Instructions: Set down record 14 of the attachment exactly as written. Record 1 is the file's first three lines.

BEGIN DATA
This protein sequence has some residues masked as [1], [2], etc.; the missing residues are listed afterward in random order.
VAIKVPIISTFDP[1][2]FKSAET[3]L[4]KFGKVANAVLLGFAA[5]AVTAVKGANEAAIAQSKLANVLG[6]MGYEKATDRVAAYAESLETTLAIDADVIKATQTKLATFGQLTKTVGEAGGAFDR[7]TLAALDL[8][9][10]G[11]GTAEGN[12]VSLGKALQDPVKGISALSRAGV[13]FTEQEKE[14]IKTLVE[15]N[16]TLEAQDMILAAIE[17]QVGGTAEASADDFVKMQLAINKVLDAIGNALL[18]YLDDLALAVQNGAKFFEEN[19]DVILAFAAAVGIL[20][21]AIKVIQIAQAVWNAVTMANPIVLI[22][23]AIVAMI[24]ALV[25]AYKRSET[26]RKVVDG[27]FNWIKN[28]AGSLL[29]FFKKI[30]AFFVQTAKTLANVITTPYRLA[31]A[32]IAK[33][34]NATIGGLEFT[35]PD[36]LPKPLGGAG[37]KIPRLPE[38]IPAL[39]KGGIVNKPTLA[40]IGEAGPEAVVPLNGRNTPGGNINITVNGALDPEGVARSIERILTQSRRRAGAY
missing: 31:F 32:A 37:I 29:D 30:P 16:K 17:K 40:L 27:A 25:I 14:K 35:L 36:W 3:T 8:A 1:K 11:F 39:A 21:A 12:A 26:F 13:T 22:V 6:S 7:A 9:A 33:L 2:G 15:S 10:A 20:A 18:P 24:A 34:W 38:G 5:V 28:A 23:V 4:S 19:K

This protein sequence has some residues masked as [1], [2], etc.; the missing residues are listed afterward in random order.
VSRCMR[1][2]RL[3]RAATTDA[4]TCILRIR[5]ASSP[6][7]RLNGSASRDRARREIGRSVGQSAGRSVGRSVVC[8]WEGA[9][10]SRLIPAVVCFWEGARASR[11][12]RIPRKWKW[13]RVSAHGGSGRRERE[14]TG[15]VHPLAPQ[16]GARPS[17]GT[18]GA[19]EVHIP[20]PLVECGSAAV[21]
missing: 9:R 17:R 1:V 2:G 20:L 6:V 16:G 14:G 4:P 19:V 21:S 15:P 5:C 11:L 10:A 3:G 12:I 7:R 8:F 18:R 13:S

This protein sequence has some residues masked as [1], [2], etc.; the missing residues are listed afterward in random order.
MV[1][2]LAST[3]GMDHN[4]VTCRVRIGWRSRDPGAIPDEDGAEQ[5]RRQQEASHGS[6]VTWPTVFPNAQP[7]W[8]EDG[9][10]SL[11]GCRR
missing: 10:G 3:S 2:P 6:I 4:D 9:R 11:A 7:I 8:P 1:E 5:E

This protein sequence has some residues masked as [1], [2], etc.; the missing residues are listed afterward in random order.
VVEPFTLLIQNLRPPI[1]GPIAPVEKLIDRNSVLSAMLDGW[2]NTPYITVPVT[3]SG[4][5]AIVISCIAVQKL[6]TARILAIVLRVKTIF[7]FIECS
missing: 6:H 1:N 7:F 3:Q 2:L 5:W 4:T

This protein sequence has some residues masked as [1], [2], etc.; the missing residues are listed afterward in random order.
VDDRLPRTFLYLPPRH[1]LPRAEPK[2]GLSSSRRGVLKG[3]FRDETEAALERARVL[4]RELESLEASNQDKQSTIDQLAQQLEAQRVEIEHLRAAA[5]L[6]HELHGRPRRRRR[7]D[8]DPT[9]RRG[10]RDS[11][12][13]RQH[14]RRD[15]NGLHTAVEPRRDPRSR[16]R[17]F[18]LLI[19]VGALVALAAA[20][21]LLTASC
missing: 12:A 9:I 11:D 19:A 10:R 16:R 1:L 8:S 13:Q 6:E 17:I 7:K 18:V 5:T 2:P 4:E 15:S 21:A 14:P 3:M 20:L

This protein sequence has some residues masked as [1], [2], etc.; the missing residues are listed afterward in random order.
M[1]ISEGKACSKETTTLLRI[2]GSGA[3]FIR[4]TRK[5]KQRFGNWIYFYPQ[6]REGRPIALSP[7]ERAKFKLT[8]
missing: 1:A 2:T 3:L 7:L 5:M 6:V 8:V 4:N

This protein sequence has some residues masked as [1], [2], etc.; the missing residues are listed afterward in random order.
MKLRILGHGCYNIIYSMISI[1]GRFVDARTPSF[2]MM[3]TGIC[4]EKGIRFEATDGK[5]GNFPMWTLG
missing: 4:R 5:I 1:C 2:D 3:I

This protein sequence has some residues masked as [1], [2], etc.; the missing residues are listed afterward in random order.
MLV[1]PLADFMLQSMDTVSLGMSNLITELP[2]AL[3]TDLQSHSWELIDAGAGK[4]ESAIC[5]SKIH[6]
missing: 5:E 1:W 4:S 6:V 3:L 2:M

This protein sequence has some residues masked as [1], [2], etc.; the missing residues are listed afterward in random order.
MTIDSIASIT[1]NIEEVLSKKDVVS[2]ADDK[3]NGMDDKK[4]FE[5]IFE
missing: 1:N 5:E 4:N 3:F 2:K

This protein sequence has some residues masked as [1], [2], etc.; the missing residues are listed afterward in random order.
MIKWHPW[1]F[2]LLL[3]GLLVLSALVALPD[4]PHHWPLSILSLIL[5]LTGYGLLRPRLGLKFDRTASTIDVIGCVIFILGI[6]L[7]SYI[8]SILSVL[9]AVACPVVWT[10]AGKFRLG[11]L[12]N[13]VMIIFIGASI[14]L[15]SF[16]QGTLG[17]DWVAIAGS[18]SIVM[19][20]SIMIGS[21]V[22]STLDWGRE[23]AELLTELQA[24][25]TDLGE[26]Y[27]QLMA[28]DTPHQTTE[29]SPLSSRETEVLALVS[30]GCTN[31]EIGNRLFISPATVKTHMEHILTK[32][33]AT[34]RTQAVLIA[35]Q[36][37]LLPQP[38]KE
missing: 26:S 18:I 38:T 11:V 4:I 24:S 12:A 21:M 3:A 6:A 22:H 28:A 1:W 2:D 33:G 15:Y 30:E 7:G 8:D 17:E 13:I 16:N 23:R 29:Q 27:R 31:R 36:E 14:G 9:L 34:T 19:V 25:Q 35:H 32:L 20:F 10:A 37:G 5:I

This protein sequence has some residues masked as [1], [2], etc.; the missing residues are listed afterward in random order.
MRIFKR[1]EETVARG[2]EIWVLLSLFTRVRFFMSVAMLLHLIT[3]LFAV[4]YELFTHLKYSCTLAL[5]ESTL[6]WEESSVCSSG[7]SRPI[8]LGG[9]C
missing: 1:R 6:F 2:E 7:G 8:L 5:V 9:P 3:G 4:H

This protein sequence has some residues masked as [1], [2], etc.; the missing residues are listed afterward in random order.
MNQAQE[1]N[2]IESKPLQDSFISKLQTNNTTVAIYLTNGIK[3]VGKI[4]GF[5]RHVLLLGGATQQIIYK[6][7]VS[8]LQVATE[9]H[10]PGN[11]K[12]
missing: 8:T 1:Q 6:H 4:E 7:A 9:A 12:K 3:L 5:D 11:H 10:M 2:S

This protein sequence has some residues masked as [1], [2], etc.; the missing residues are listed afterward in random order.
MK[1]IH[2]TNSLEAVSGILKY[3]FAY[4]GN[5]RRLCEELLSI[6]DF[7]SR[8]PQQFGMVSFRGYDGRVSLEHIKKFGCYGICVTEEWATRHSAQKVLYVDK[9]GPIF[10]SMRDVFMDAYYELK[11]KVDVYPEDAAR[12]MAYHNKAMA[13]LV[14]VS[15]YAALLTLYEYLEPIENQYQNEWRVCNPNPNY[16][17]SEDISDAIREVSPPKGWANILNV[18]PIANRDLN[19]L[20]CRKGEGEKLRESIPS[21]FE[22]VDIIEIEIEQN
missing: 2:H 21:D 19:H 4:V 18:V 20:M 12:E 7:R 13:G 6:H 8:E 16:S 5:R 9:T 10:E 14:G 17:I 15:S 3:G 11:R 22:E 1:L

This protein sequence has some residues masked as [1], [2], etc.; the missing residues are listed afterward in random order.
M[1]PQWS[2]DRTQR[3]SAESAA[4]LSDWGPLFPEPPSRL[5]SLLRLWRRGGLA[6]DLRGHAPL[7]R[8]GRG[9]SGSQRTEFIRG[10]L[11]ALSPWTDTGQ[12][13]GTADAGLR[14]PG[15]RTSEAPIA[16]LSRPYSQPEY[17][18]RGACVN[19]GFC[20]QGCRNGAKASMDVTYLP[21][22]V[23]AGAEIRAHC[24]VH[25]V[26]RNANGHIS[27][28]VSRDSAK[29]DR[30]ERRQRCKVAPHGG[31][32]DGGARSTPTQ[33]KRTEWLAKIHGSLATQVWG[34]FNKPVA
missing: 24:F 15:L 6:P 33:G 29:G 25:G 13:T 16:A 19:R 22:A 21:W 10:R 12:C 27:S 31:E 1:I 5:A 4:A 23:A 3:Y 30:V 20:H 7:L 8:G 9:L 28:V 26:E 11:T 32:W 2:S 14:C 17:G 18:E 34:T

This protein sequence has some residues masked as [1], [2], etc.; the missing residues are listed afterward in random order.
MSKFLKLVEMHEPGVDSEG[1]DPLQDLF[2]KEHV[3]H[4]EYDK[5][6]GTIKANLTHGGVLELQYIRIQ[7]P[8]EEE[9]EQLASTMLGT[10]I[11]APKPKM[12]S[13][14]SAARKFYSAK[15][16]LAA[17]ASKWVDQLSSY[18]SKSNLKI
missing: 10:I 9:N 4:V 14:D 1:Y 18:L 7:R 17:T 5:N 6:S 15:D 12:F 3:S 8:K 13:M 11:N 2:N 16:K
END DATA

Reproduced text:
This protein sequence has some residues masked as [1], [2], etc.; the missing residues are listed afterward in random order.
M[1]PQWS[2]DRTQR[3]SAESAA[4]LSDWGPLFPEPPSRL[5]SLLRLWRRGGLA[6]DLRGHAPL[7]R[8]GRG[9]SGSQRTEFIRG[10]L[11]ALSPWTDTGQ[12][13]GTADAGLR[14]PG[15]RTSEAPIA[16]LSRPYSQPEY[17][18]RGACVN[19]GFC[20]QGCRNGAKASMDVTYLP[21][22]V[23]AGAEIRAHC[24]VH[25]V[26]RNANGHIS[27][28]VSRDSAK[29]DR[30]ERRQRCKVAPHGG[31][32]DGGARSTPTQ[33]KRTEWLAKIHGSLATQVWG[34]FNKPVA
missing: 24:F 15:L 6:P 33:G 29:G 25:G 13:T 16:A 19:R 22:A 21:W 10:R 12:C 27:S 31:E 1:I 5:A 4:A 23:A 3:Y 30:V 20:H 7:L 8:G 9:L 28:V 26:E 11:T 32:W 2:S 14:C 17:G 18:E 34:T